On the to-do list this week: I think the goal of every summer day should be to get outside. When else do we get to enjoy daylight past 8 p.m. and days without layers of sweaters and scarves? To help you get outside, we have a guide to the biggest outdoor bars and restaurants in Philly, including the sky-high Sunset Social and Chester County’s Levante Stables.
What’s on my personal to-do list: I’m going down to Cape May where I’ll be visiting a few vineyards and hitting the beach.
We’ve collected our best Philly tips all in one place here. Stay healthy, stay safe, and get vaccinated.
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Where to find great cannoli in Philadelphia by Carolyn Desalu
» Ask us a question through Curious Philly: Inquirer.com/askus
Here is one highlight from our weekly events calendar:
Manayunk Arts Festival 🎨 The two-day Manayunk Arts Festival is the largest outdoor juried arts festival in the tri-state and features artists from a range of disciplines, including jewelry, sculpture, painting, and photography. The festival runs along Main Street, which will be closed to traffic, from Shurs Lane to Leverington Ave. Look forward to food and drink specials from Main Street restaurants, too. (Free, June 26-27, Main St. from Shurs Lane to Leverington Ave., manayunk.com)
Eat and drink outdoors
Summer is here, and outdoor dining is calling your name. Sometimes, though, it’s hard to snag a table at Philadelphia’s outdoor bars and restaurants — and who wants to eat and drink indoors on a summer night? That’s where our list comes in. We have a guide to the biggest outdoor dining and drinking spots in Philly, which are ideal if you’re hoping to find a table (or at least a short wait) for food and drinks with a crowd.
Philadelphia Brewing Company: Laid-back vibes are the theme at this huge Martha Street outdoor courtyard. While it’s operated by Philadelphia Brewing Co. (and located across from the brewery), food from nearby Martha and Zig Zag BBQ can be delivered or picked up. Pro tip: Philadelphia Brewing Company also has some outdoor tables along its side patio.
Levante Stables: At Levante Stables, Levante Brewing Co.’s indoor-outdoor farmhouse-style taproom, there’s a 40,000-square-foot beer garden and patio promising umbrella-shaded tables, grassy areas for outdoor beer drinking, and food from a changing lineup of local food trucks. The Chester Springs spot hosts live music and special events throughout the week, too.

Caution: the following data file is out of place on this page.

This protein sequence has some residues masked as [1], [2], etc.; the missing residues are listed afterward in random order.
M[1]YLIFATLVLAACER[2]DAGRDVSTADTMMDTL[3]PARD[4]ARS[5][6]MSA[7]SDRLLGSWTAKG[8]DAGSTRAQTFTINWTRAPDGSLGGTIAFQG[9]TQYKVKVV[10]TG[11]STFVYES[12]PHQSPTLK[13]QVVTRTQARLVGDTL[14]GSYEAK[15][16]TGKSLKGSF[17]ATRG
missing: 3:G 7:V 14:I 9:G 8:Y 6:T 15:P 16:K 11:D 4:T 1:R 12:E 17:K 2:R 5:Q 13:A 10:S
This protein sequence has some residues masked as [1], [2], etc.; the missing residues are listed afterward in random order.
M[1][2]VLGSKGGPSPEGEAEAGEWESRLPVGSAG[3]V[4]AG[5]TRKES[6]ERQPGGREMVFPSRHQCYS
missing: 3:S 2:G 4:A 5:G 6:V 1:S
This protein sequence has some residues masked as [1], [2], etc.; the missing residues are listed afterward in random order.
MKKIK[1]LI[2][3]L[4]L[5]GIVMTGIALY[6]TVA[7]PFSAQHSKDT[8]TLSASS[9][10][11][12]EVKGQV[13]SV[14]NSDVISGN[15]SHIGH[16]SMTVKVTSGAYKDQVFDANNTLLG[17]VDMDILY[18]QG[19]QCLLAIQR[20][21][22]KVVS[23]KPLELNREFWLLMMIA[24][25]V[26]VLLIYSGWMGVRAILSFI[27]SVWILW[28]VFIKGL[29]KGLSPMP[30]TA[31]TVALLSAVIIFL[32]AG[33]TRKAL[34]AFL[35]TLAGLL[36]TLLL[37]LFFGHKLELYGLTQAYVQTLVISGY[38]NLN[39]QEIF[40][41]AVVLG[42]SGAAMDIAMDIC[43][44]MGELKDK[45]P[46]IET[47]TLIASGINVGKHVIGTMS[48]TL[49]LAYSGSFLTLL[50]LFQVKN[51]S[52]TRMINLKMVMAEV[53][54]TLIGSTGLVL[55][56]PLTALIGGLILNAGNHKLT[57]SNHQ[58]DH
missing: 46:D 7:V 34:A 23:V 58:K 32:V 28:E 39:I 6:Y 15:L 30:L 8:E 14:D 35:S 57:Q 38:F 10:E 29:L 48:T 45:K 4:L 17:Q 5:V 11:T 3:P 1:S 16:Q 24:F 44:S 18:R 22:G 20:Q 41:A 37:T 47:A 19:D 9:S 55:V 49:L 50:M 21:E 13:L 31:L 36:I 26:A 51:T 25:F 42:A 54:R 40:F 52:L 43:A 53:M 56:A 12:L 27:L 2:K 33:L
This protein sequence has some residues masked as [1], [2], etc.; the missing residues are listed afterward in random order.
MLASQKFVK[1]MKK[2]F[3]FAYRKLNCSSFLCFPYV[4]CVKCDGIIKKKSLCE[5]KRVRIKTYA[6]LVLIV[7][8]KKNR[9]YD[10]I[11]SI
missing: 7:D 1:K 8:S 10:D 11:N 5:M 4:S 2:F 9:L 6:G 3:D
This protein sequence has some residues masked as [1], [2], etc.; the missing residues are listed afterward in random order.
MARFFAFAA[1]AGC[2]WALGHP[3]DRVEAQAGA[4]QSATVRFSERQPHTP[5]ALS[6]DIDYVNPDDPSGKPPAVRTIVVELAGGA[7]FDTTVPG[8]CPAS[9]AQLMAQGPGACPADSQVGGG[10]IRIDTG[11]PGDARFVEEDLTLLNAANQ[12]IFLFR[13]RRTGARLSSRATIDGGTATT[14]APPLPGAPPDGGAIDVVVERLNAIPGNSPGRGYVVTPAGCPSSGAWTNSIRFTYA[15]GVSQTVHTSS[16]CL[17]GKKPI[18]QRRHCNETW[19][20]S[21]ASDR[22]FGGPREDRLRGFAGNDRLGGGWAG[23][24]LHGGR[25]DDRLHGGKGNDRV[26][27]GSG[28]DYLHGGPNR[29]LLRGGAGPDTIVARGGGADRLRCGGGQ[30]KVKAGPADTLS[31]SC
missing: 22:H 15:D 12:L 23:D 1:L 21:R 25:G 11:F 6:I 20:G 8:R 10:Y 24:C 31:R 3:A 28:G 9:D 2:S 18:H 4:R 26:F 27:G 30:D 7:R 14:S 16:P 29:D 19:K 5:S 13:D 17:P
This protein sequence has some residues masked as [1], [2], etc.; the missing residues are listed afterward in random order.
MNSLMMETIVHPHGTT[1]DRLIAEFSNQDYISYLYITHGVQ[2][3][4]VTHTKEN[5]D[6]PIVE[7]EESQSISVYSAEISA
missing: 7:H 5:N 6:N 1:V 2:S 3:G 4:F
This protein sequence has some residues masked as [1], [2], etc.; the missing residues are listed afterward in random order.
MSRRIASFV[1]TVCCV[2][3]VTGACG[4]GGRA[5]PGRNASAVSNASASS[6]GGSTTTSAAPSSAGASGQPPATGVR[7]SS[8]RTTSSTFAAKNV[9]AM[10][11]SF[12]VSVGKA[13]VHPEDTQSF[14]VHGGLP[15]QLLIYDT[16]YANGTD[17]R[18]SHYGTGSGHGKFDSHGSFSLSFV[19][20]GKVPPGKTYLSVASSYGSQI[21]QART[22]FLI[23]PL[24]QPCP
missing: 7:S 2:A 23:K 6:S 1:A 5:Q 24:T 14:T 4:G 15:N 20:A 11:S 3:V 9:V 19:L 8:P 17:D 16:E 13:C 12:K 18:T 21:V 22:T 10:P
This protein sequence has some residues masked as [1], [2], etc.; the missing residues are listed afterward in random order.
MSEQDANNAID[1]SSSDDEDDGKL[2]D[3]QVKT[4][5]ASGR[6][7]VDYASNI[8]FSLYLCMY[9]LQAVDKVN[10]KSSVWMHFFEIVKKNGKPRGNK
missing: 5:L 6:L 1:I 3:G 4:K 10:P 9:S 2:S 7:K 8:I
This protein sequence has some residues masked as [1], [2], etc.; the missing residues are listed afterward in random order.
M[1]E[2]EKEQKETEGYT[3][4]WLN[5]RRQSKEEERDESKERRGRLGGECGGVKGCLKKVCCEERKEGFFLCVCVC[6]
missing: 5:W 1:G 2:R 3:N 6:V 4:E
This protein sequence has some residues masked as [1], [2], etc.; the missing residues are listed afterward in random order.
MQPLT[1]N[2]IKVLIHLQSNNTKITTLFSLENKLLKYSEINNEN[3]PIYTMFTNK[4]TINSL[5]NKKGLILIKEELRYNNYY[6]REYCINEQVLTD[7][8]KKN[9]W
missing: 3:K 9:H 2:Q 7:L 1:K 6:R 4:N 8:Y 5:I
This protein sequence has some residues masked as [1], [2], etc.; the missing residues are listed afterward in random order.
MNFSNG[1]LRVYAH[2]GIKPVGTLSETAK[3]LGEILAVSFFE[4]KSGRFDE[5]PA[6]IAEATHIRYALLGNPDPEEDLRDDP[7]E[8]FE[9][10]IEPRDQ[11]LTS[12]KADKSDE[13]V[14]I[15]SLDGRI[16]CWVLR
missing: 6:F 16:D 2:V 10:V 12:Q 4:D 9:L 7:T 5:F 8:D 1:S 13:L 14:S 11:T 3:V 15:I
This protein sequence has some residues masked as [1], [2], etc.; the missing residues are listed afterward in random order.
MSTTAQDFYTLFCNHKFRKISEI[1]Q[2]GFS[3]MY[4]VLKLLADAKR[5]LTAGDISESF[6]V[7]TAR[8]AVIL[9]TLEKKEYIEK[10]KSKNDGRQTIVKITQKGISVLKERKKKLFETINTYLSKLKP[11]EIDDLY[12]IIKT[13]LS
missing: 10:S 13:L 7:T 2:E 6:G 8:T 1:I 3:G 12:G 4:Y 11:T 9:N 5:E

Sunset Social: The 1.2-acre lawn covering Cira Green’s parking garage (along 30th Street between Chestnut and Walnut) is one of the city’s newer outdoor standouts, with sandwiches, salads, drinks, and prime skyline views. It’s 12 stories above ground level, so take the elevator to the top of the garage to access the free, no-reservation-required space.
» READ MORE: The biggest outdoor bars and restaurants in Philly
Have some ice cream
Ice cream and the shore go together like peanut butter and jelly — a trip to the shore isn’t complete without drippy, sprinkle-coated cones of soft serve, cherry-topped shakes, and homemade waffle sundaes, right? Well, our self-proclaimed ice cream expert Regan Stephens has a guide to the shore’s best ice cream spots, from Long Beach Island to Wildwood.
One that caught our eye (and made us hungry) was the Eileen’s Hot Fudge Brownie Sundae from Skipper Dipper (seen below), which is made with your choice of ice cream and a homemade brownie and then topped with hot fudge. Yum.
» READ MORE: Best ice cream at the shore
Life advice: how to handle discomfort
As the world reopens and social obligations once again become our norm, many of us have gone back to our pre-pandemic, overbooked selves. In columnist Elizabeth Wellington’s recent story, experts suggest taking a beat before we instantly agree to plans — and in a world where it’s easier to agree than disagree, that will require getting comfortable with being uncomfortable. Here are some tips for easing into the discomfort, whether you’re declining an invite to a friend’s wedding or a weekly happy hour with coworkers.
Forget others’ expectations. Our new goals may not jive with our old personalities, said Joelle Tolifero, founder and CEO of Philly-based consulting firm Your Care Collective. That’s totally normal, and the first sign that the uncomfortable feelings may be worth it. When faced with this kind of clash, be truthful. Try this conversation on for size: I know Friday night pinochle was our thing, but maybe we can play once a month now instead of every Friday night. Your friends will have an easier time dealing with the 2.0 version of you if you’re clear about your new boundaries. And remember, there is no rush to get it right.
Know the best self-care is collective care. It’s hard to be committed to change all by your lonesome. Use this time to build a self-care team. “Find one or two people who will help you move through the discomfort and get you to what your ideal life may potentially look like,” Tolifero said.
For more of columnist Elizabeth Wellington’s advice, read her full story.